Point being, SUPPORT BANDS AND MUSICIANS YOU LOVE! Without going on a long tangent, between how tiny streaming royalties are and the way musicians make money these days, the best way you can support artists you love is coming out to shows. Buying tickets and buying merch keeps musicians afloat. Support music!
6:00-7:00: Doors are open so you can find me at the merch booth. If you want to catch me on the road, come say hi and buy a shirt. (And another one for your dog/ cat.)
7:00-8:00: It’s show time! Since All Hail The Silence is the opening act on this tour, they play for 30 minutes. I pop in and out from the merch booth during their set to film some videos and shoot some photos to use on social media.
At the end of their set I run on stage and help get their gear loaded off of the stage. Change overs can be a bit stressful if you don’t have a lot of time between sets. So we just get everything off to the side of stage quickly, that way the guys can pack up and wrap cables up in a more calm fashion.
8:00-11:00: The rest of the night I am mostly parked at the merch booth. During the times when Men Without Hats or Howard Jones is on, it’s pretty quiet. But during change overs gets pretty busy!
After the venue clears out at the end of the night, I count my merch and pay the venue their percentage. I also go and settle with the venue for the band’s performance fee.
11:00-2:00: When we’ve been paid, it’s time to start load out. The crew loads all of the gear into the trailer attached to the bus. These guys work so hard as Howard has a ton of equipment and lighting. Super appreciate what they do on tour.
Once I know All Hail The Silence’s gear and our merch is accounted for on the trailer, I like to go do my night time skincare routine and get into my jammies. Sometimes I do this on the bus but it is easier to do it in the venue since there is more space.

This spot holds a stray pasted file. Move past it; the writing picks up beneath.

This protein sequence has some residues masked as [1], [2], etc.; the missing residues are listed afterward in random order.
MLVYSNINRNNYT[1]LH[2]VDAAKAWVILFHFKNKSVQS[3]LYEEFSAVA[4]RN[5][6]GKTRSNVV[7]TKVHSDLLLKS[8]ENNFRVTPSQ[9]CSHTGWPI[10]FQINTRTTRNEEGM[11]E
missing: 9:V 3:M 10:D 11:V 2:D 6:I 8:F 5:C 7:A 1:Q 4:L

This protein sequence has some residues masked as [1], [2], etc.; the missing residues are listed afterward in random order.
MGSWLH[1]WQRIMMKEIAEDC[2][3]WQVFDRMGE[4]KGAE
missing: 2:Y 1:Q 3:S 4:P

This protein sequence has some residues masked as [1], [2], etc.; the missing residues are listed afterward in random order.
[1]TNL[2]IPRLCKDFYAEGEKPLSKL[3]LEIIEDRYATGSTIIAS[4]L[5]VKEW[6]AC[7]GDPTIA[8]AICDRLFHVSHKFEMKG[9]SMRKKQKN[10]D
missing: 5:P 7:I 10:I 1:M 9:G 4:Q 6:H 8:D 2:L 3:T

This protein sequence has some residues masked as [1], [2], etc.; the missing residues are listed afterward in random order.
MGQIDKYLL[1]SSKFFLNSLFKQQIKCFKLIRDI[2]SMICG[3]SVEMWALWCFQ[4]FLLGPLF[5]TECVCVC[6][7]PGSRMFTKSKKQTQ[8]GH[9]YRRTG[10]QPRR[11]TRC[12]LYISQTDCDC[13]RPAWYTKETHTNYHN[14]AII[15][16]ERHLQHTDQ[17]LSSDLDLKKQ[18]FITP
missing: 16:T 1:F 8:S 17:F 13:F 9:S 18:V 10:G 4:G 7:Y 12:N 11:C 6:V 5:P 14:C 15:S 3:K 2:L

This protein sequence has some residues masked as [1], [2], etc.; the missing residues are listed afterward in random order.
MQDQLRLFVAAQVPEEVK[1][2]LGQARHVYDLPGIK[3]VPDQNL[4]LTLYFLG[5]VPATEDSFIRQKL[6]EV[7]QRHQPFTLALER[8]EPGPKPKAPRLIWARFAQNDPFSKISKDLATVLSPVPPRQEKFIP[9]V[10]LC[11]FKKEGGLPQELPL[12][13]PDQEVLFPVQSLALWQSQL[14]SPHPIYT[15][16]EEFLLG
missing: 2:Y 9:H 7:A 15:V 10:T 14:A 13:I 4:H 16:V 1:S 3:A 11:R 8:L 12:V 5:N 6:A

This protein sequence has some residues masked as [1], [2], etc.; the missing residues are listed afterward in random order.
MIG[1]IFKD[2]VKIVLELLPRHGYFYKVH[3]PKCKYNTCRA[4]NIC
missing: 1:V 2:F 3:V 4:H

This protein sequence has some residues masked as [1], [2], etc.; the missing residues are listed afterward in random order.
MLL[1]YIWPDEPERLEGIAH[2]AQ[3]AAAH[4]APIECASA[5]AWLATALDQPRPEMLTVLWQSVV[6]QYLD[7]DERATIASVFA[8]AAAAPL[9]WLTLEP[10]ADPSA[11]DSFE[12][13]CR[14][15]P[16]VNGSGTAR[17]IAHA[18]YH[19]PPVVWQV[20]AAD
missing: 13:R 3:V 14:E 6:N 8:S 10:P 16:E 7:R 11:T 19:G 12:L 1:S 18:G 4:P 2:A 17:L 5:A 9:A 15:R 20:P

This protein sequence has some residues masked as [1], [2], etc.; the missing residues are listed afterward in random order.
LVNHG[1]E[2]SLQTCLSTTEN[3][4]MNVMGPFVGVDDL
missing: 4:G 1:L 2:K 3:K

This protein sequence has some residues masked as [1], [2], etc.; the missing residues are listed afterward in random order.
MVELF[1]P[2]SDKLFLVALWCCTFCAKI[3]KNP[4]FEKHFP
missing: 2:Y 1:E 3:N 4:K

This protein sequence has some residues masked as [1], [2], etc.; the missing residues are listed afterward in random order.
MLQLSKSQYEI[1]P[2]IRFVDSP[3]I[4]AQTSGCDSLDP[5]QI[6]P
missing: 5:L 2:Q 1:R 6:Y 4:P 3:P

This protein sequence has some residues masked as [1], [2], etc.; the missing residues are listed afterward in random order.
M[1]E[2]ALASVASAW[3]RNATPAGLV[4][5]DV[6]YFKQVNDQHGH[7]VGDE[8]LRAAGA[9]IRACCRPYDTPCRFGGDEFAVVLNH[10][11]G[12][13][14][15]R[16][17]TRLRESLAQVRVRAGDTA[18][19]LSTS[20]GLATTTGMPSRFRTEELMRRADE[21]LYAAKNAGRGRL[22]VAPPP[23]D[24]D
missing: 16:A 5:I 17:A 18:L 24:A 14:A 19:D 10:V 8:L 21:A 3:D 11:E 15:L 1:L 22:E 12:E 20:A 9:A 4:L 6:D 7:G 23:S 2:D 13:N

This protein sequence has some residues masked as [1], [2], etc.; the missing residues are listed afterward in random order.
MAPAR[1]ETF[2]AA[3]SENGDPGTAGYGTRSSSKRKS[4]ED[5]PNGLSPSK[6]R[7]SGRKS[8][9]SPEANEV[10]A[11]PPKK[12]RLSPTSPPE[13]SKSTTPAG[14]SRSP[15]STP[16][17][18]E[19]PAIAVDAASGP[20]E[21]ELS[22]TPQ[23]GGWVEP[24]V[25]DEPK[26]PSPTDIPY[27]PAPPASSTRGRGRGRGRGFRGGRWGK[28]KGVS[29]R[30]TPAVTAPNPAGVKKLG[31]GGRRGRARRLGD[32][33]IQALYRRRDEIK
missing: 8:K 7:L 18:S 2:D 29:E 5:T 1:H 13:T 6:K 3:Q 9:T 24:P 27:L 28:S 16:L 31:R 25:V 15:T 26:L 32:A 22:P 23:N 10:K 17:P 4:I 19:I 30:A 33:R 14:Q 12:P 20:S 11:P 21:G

Next I grab my suitcase and take it back to the tour bus and chill out for a while. This is always a fun time of the night. When work is done everyone likes to hang out. If it is nice out we have some lawn chairs to set up in the parking lot. Otherwise we hangout on the bus, people have a couple of beers and talk. I am on a tour with primarily English folks, so there is a LOT of laughter. Definitely some of the funniest people I’ve been around.
I think so far that is my favorite part of life on a tour bus. You have no choice but to get close to people, literally and figuratively, so might as well make the most of it! I imagine if you were sharing a bus with dramatic people or those who maybe party a lot it could be not very fun. Thankfully that isn’t the case for this tour. Although our crew does like to cut loose a bit more when it’s “Crew Year’s Eve!” (AKA we have a day off the next day.)
2:00 AM: The tour bus departs! I get in my bunk around this time and try to get to sleep. Sleeping on the bus isn’t too hard unless it is extremely bumpy. Overall I sleep fairly sound considering you’re on a moving bus.
Then once you wake up, it’s time to do it all again!
I hope that this gives you an idea of what A Day In The Life On a Tour Bus is like. It is a pretty wild adventure and I feel really grateful to get to experience it. I started out so nervous but after one day on it became pretty natural.
Life is all about saying yes, trying new things out and being in your “challenge zone.” Where is your challenge zone? Well, it is obviously out of your comfort zone, but not in your danger zone. You’ve gotta be uncomfortable to grow. So here’s to the things life throws at us that keep us growing. See you on the road!
What else would you like to know about life on the road?